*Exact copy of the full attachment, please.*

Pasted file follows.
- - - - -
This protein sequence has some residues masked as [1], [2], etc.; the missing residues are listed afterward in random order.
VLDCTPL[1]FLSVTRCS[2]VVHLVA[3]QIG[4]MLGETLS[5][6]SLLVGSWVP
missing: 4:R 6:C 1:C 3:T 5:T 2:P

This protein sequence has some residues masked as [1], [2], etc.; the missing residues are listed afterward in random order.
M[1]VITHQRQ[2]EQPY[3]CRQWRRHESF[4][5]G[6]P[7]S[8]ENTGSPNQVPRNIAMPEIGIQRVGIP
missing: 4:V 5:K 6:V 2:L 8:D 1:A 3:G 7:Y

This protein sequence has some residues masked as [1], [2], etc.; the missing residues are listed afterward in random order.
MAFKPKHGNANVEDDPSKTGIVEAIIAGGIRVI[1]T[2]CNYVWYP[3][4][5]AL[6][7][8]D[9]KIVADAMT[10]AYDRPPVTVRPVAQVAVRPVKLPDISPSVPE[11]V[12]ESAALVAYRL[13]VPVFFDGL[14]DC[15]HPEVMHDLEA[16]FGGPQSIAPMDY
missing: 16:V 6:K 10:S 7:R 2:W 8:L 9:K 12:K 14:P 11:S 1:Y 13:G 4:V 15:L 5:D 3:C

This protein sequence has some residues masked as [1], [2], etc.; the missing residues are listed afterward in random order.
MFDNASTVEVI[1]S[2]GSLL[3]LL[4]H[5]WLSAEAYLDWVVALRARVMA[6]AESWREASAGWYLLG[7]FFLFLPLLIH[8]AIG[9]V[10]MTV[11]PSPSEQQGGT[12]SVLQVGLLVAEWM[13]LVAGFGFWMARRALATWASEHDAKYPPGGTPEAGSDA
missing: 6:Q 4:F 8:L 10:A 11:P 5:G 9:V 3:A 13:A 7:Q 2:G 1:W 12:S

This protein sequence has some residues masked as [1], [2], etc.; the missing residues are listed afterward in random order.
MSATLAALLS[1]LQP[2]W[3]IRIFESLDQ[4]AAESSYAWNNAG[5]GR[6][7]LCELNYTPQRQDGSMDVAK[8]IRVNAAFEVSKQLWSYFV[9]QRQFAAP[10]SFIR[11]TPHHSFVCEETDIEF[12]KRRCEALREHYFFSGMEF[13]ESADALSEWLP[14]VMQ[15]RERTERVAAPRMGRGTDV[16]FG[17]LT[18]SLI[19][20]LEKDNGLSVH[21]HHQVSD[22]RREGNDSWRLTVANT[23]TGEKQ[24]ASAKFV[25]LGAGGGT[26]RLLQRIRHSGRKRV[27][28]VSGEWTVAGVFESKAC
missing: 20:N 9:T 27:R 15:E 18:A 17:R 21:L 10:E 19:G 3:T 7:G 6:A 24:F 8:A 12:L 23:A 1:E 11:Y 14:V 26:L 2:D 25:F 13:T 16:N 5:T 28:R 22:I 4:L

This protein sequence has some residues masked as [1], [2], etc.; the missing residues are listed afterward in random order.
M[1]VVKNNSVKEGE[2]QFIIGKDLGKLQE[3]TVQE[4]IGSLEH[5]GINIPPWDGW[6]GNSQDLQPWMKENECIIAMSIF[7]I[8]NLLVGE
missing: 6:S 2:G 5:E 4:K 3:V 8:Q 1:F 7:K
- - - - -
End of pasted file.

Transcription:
This protein sequence has some residues masked as [1], [2], etc.; the missing residues are listed afterward in random order.
VLDCTPL[1]FLSVTRCS[2]VVHLVA[3]QIG[4]MLGETLS[5][6]SLLVGSWVP
missing: 4:R 6:C 1:C 3:T 5:T 2:P

This protein sequence has some residues masked as [1], [2], etc.; the missing residues are listed afterward in random order.
M[1]VITHQRQ[2]EQPY[3]CRQWRRHESF[4][5]G[6]P[7]S[8]ENTGSPNQVPRNIAMPEIGIQRVGIP
missing: 4:V 5:K 6:V 2:L 8:D 1:A 3:G 7:Y

This protein sequence has some residues masked as [1], [2], etc.; the missing residues are listed afterward in random order.
MAFKPKHGNANVEDDPSKTGIVEAIIAGGIRVI[1]T[2]CNYVWYP[3][4][5]AL[6][7][8]D[9]KIVADAMT[10]AYDRPPVTVRPVAQVAVRPVKLPDISPSVPE[11]V[12]ESAALVAYRL[13]VPVFFDGL[14]DC[15]HPEVMHDLEA[16]FGGPQSIAPMDY
missing: 16:V 6:K 10:S 7:R 2:W 8:L 9:K 12:K 14:P 11:S 1:Y 13:G 4:V 15:L 5:D 3:C

This protein sequence has some residues masked as [1], [2], etc.; the missing residues are listed afterward in random order.
MFDNASTVEVI[1]S[2]GSLL[3]LL[4]H[5]WLSAEAYLDWVVALRARVMA[6]AESWREASAGWYLLG[7]FFLFLPLLIH[8]AIG[9]V[10]MTV[11]PSPSEQQGGT[12]SVLQVGLLVAEWM[13]LVAGFGFWMARRALATWASEHDAKYPPGGTPEAGSDA
missing: 6:Q 4:F 8:L 10:A 11:P 5:G 9:V 3:A 13:A 7:Q 2:G 1:W 12:S

This protein sequence has some residues masked as [1], [2], etc.; the missing residues are listed afterward in random order.
MSATLAALLS[1]LQP[2]W[3]IRIFESLDQ[4]AAESSYAWNNAG[5]GR[6][7]LCELNYTPQRQDGSMDVAK[8]IRVNAAFEVSKQLWSYFV[9]QRQFAAP[10]SFIR[11]TPHHSFVCEETDIEF[12]KRRCEALREHYFFSGMEF[13]ESADALSEWLP[14]VMQ[15]RERTERVAAPRMGRGTDV[16]FG[17]LT[18]SLI[19][20]LEKDNGLSVH[21]HHQVSD[22]RREGNDSWRLTVANT[23]TGEKQ[24]ASAKFV[25]LGAGGGT[26]RLLQRIRHSGRKRV[27][28]VSGEWTVAGVFESKAC
missing: 20:N 9:T 27:R 15:E 18:A 17:R 21:L 10:E 19:G 3:T 7:G 6:A 24:F 8:A 12:L 23:A 1:E 11:Y 14:V 26:L 2:D 25:F 13:T 16:N 5:T 28:R 22:I 4:L

This protein sequence has some residues masked as [1], [2], etc.; the missing residues are listed afterward in random order.
M[1]VVKNNSVKEGE[2]QFIIGKDLGKLQE[3]TVQE[4]IGSLEH[5]GINIPPWDGW[6]GNSQDLQPWMKENECIIAMSIF[7]I[8]NLLVGE
missing: 6:S 2:G 5:E 4:K 3:V 8:Q 1:F 7:K